The Southern District of New York Court ruled against the employees claim that both the Franchisor and the independent Franchisees were liable in a class action wage and hour claim In Re Domino’s Pizza.
Although the In Re Domino’s Pizza case does not control California courts decisions in wage and hour cases, the case is important because it is the first court to squarely address the issue of whether both franchisors and franchisees can be liable. Additionally, the New York District Court is generally quite influential, and the decision itself is thorough, clearly setting out it’s thought process and the law underpinning that thought process.
The Domino Court looked at formal control – finding that although Domino had visibility as to some information about employees scheduling, pay and records, it did not have the power to hire and fire, did not set shift schedules, and in general, provided only guidance, not control.
The Domino Court then looked at functional control – whether or not the franchisor exercised control over the business as a whole. The Court, after careful review of the facts balanced the lack of ownership of premises, equipment against the franchisor’s rights to inspect, provide corrective training and specify certain items and activity, and held that Domino’s rights were rights that allowed it exercise over brand standards, not control over the franchisee.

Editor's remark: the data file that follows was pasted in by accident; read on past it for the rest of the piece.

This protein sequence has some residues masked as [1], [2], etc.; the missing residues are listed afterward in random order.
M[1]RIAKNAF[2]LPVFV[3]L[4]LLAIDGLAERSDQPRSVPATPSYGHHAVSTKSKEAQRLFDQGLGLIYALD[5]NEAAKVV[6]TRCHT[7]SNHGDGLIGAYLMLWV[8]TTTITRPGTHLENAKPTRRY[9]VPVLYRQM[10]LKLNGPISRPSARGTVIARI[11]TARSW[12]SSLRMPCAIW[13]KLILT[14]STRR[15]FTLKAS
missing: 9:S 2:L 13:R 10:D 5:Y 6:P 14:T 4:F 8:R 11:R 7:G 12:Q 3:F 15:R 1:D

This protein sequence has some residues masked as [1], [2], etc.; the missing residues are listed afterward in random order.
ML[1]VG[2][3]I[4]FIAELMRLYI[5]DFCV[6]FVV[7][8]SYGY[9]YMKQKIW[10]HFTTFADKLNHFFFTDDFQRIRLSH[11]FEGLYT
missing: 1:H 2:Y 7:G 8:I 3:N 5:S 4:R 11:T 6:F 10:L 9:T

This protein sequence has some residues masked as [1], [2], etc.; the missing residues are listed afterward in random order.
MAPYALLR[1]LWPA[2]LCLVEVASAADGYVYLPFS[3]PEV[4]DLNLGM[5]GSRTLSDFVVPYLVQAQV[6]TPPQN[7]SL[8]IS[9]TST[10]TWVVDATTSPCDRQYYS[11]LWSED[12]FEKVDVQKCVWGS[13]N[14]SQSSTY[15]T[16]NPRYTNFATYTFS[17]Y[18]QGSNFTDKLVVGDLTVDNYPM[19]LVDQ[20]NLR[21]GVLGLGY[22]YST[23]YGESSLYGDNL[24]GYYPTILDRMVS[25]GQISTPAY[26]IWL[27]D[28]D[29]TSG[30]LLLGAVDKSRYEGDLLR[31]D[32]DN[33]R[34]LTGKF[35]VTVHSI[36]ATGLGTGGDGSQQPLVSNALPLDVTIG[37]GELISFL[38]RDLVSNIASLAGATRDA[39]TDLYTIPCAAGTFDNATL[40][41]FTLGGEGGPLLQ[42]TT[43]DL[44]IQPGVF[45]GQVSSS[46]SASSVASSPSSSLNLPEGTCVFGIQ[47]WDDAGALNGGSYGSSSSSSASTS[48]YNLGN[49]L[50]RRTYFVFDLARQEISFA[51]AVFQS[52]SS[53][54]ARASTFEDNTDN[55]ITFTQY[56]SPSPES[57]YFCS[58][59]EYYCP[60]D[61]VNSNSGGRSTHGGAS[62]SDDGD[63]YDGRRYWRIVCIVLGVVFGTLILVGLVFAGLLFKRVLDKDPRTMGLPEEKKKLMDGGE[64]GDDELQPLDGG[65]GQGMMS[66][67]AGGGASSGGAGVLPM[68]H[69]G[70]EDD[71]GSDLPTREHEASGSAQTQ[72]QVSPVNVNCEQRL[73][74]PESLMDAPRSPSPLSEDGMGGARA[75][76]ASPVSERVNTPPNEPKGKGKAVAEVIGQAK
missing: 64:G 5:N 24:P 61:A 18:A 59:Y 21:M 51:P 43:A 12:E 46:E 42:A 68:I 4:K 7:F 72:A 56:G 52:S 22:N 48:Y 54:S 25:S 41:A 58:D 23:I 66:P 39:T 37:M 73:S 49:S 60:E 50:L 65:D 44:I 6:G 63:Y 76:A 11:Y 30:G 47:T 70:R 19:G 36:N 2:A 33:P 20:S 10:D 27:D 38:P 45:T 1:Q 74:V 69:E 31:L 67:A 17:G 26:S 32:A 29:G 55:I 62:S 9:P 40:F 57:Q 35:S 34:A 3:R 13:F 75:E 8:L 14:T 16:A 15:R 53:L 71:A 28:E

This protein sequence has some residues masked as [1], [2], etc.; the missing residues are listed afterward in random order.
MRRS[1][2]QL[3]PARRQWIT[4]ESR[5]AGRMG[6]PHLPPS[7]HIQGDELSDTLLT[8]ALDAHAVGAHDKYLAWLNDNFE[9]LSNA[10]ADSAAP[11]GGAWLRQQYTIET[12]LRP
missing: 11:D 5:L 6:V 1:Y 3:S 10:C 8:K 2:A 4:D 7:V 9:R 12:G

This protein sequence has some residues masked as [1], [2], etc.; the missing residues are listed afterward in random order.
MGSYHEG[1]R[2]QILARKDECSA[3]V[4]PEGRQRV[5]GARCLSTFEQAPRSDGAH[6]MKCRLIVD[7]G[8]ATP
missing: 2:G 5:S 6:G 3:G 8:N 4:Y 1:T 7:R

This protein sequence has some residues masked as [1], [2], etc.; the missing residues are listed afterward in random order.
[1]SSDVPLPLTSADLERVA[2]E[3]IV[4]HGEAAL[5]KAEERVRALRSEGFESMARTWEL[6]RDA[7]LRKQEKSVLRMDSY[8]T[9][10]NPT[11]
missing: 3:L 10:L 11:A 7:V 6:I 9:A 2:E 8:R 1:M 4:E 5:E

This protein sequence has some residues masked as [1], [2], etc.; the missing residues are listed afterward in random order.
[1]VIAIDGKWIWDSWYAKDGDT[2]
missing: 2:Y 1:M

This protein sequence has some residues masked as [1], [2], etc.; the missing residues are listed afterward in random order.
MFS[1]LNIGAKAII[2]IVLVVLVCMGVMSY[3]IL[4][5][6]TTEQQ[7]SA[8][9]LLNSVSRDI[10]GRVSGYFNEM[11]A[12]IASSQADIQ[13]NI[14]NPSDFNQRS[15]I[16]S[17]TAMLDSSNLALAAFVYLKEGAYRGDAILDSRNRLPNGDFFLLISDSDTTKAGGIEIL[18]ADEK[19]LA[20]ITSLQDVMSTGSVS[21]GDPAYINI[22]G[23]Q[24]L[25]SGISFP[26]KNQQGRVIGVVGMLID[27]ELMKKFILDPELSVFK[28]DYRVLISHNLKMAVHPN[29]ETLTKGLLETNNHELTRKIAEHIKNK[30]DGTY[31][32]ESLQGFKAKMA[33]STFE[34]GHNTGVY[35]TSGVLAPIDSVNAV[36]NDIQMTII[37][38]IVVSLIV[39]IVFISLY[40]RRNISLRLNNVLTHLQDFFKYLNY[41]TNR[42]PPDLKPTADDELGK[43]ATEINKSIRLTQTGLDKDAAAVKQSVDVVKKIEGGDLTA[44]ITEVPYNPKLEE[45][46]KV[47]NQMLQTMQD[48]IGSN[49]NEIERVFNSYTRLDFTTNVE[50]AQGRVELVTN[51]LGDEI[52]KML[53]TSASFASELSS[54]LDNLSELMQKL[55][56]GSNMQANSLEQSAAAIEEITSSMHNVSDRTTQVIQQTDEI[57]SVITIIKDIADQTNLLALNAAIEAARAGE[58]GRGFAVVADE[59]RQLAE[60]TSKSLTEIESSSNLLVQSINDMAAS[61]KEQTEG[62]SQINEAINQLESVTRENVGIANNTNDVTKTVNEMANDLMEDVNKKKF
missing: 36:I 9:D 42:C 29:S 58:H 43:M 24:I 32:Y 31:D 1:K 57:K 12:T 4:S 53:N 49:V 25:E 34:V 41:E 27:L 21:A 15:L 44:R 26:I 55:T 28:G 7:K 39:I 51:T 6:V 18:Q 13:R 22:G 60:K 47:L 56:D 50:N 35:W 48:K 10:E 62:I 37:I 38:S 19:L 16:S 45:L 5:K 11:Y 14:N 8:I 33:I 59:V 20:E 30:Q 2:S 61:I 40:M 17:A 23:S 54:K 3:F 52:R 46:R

This case has implications wider than just the franchisee/franchisor context. The decision gives concrete items to analyze in the context of any claims of formal and functional control. Related companies should review their structure and activities in light of the In Re Domino’s case, to analyze their liability to wage and hour claims. People structuring their businesses should also keep this in mind. (2018 U.S. Dist. LEXIS 169607 S.D.N.Y., decided September 30, 2018 )
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